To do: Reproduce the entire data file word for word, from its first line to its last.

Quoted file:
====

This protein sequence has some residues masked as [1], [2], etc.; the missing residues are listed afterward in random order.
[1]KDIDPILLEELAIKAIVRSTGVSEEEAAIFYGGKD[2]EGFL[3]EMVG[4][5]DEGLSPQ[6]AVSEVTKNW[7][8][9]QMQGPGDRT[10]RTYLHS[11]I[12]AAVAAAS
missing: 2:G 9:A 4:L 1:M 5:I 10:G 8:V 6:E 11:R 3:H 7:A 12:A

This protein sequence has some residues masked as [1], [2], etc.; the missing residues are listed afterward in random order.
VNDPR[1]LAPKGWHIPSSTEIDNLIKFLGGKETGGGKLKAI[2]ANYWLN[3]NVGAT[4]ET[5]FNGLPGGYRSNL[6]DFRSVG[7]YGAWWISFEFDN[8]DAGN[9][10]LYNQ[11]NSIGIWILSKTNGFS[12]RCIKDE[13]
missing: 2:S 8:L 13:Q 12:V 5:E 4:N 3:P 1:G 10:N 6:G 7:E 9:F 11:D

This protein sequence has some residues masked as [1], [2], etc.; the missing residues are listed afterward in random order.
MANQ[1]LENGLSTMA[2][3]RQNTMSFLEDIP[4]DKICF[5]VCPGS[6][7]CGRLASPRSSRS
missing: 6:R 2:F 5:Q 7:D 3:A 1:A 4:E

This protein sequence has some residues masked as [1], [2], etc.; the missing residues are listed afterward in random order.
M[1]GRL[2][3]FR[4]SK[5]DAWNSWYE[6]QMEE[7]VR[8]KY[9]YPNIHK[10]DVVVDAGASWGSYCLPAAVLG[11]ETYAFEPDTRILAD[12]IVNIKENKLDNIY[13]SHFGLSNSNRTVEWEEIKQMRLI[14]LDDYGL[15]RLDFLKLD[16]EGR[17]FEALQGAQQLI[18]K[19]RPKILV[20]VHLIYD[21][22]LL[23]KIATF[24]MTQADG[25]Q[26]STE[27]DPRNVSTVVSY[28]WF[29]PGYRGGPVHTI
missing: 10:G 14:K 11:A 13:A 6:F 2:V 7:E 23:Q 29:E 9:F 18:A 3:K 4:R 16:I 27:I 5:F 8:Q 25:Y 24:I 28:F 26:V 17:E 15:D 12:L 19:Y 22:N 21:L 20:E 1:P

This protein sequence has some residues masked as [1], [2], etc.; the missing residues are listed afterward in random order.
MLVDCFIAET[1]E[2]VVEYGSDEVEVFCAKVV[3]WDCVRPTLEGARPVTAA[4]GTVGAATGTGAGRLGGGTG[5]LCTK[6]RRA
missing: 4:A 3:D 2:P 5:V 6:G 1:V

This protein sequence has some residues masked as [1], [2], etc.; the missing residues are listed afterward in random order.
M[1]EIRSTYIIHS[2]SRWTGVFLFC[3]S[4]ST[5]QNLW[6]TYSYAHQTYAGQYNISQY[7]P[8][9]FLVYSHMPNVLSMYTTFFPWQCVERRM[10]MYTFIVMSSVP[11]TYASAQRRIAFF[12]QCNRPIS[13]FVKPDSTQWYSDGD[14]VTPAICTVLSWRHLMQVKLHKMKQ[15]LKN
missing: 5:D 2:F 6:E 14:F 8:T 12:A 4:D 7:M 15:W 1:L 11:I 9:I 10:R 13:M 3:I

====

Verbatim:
This protein sequence has some residues masked as [1], [2], etc.; the missing residues are listed afterward in random order.
[1]KDIDPILLEELAIKAIVRSTGVSEEEAAIFYGGKD[2]EGFL[3]EMVG[4][5]DEGLSPQ[6]AVSEVTKNW[7][8][9]QMQGPGDRT[10]RTYLHS[11]I[12]AAVAAAS
missing: 2:G 9:A 4:L 1:M 5:I 10:G 8:V 6:E 11:R 3:H 7:A 12:A

This protein sequence has some residues masked as [1], [2], etc.; the missing residues are listed afterward in random order.
VNDPR[1]LAPKGWHIPSSTEIDNLIKFLGGKETGGGKLKAI[2]ANYWLN[3]NVGAT[4]ET[5]FNGLPGGYRSNL[6]DFRSVG[7]YGAWWISFEFDN[8]DAGN[9][10]LYNQ[11]NSIGIWILSKTNGFS[12]RCIKDE[13]
missing: 2:S 8:L 13:Q 12:V 5:E 4:N 3:P 1:G 10:N 6:G 7:E 9:F 11:D

This protein sequence has some residues masked as [1], [2], etc.; the missing residues are listed afterward in random order.
MANQ[1]LENGLSTMA[2][3]RQNTMSFLEDIP[4]DKICF[5]VCPGS[6][7]CGRLASPRSSRS
missing: 6:R 2:F 5:Q 7:D 3:A 1:A 4:E

This protein sequence has some residues masked as [1], [2], etc.; the missing residues are listed afterward in random order.
M[1]GRL[2][3]FR[4]SK[5]DAWNSWYE[6]QMEE[7]VR[8]KY[9]YPNIHK[10]DVVVDAGASWGSYCLPAAVLG[11]ETYAFEPDTRILAD[12]IVNIKENKLDNIY[13]SHFGLSNSNRTVEWEEIKQMRLI[14]LDDYGL[15]RLDFLKLD[16]EGR[17]FEALQGAQQLI[18]K[19]RPKILV[20]VHLIYD[21][22]LL[23]KIATF[24]MTQADG[25]Q[26]STE[27]DPRNVSTVVSY[28]WF[29]PGYRGGPVHTI
missing: 10:G 14:K 11:A 13:A 6:F 2:V 7:E 23:Q 29:E 9:F 18:A 3:K 4:R 16:I 27:I 5:F 8:Q 25:Y 24:I 28:F 26:V 17:E 15:D 12:L 19:Y 22:N 21:L 20:E 1:P

This protein sequence has some residues masked as [1], [2], etc.; the missing residues are listed afterward in random order.
MLVDCFIAET[1]E[2]VVEYGSDEVEVFCAKVV[3]WDCVRPTLEGARPVTAA[4]GTVGAATGTGAGRLGGGTG[5]LCTK[6]RRA
missing: 4:A 3:D 2:P 5:V 6:G 1:V

This protein sequence has some residues masked as [1], [2], etc.; the missing residues are listed afterward in random order.
M[1]EIRSTYIIHS[2]SRWTGVFLFC[3]S[4]ST[5]QNLW[6]TYSYAHQTYAGQYNISQY[7]P[8][9]FLVYSHMPNVLSMYTTFFPWQCVERRM[10]MYTFIVMSSVP[11]TYASAQRRIAFF[12]QCNRPIS[13]FVKPDSTQWYSDGD[14]VTPAICTVLSWRHLMQVKLHKMKQ[15]LKN
missing: 5:D 2:F 6:E 14:F 8:T 12:A 4:D 7:M 15:W 1:L 11:I 9:I 10:R 13:M 3:I